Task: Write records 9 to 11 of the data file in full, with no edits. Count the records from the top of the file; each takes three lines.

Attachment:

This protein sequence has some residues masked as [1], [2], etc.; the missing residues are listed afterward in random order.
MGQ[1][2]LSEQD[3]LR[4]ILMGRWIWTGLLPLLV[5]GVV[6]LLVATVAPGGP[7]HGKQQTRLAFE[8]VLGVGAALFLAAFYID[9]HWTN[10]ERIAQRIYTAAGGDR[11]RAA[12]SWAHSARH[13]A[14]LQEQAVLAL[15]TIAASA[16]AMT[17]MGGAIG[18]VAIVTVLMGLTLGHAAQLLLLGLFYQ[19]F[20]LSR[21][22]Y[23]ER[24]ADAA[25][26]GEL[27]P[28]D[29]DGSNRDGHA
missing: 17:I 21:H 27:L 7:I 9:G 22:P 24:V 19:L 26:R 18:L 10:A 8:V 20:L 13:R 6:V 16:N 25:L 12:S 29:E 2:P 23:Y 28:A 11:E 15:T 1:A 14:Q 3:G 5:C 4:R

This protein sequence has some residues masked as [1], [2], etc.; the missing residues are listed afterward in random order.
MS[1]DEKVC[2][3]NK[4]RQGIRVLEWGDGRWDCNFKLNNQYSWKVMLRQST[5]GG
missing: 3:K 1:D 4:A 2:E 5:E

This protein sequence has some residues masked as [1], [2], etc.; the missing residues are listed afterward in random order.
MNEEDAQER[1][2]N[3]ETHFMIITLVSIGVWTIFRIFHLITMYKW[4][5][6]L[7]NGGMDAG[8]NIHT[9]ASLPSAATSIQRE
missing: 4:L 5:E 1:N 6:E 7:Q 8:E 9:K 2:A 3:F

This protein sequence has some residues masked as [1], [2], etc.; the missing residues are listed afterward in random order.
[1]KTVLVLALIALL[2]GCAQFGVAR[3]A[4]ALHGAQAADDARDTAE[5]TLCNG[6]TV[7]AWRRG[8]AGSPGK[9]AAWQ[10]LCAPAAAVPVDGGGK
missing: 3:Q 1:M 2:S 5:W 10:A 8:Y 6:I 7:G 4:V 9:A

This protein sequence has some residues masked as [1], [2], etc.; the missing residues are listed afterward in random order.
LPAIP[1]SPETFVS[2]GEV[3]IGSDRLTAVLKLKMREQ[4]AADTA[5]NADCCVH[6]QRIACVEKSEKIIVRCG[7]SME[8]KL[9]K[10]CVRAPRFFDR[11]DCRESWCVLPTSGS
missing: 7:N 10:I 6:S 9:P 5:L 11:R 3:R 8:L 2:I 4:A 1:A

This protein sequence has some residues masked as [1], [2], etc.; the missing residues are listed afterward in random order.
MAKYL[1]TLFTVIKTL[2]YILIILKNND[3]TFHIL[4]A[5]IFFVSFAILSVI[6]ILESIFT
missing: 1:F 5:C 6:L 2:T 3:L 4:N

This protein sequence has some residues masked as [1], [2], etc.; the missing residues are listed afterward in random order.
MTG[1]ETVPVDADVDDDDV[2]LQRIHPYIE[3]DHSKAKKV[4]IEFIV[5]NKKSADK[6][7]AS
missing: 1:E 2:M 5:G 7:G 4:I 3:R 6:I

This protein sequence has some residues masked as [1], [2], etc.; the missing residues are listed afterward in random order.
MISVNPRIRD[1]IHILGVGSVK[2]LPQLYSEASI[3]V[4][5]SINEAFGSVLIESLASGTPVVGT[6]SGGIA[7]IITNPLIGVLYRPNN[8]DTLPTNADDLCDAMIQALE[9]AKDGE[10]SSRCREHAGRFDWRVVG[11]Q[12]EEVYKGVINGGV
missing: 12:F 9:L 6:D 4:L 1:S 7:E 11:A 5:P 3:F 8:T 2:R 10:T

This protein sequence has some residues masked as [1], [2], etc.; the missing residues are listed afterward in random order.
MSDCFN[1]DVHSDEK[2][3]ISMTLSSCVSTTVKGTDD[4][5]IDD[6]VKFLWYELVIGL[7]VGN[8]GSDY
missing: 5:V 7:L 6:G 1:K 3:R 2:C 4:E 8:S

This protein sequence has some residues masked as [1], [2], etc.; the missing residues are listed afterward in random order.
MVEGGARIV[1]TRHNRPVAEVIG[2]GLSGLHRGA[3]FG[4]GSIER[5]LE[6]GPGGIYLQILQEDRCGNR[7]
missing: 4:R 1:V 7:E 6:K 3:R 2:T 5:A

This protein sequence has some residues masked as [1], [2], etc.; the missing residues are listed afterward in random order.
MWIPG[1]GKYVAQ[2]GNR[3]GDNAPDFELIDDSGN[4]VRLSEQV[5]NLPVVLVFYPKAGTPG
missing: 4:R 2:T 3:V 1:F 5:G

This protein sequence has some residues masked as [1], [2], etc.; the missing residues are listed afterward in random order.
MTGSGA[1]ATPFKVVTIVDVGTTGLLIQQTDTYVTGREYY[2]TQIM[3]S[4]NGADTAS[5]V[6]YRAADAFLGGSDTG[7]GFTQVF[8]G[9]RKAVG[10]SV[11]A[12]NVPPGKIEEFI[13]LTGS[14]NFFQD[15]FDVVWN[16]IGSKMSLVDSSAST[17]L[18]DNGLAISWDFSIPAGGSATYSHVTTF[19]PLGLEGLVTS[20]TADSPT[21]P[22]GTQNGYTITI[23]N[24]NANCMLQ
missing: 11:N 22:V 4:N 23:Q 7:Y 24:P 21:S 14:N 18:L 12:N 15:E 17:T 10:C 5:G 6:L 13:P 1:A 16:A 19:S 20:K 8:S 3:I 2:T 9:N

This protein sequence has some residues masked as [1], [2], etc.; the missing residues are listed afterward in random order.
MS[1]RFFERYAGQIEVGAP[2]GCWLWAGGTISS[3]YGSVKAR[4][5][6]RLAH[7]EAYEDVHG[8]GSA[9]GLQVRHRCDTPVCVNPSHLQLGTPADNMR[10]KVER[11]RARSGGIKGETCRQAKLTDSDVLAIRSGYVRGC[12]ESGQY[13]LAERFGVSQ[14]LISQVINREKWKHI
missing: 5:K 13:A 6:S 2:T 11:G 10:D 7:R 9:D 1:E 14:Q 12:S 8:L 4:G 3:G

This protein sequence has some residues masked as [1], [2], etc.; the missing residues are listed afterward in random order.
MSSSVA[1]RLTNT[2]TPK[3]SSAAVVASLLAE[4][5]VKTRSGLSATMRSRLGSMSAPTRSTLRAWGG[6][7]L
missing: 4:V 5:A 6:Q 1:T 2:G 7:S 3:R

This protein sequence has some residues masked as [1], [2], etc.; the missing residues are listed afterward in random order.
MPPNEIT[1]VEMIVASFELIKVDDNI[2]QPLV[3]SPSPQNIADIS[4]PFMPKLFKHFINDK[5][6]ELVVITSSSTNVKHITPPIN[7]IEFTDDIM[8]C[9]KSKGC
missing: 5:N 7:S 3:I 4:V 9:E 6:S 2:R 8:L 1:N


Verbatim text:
This protein sequence has some residues masked as [1], [2], etc.; the missing residues are listed afterward in random order.
MSDCFN[1]DVHSDEK[2][3]ISMTLSSCVSTTVKGTDD[4][5]IDD[6]VKFLWYELVIGL[7]VGN[8]GSDY
missing: 5:V 7:L 6:G 1:K 3:R 2:C 4:E 8:S

This protein sequence has some residues masked as [1], [2], etc.; the missing residues are listed afterward in random order.
MVEGGARIV[1]TRHNRPVAEVIG[2]GLSGLHRGA[3]FG[4]GSIER[5]LE[6]GPGGIYLQILQEDRCGNR[7]
missing: 4:R 1:V 7:E 6:K 3:R 2:T 5:A

This protein sequence has some residues masked as [1], [2], etc.; the missing residues are listed afterward in random order.
MWIPG[1]GKYVAQ[2]GNR[3]GDNAPDFELIDDSGN[4]VRLSEQV[5]NLPVVLVFYPKAGTPG
missing: 4:R 2:T 3:V 1:F 5:G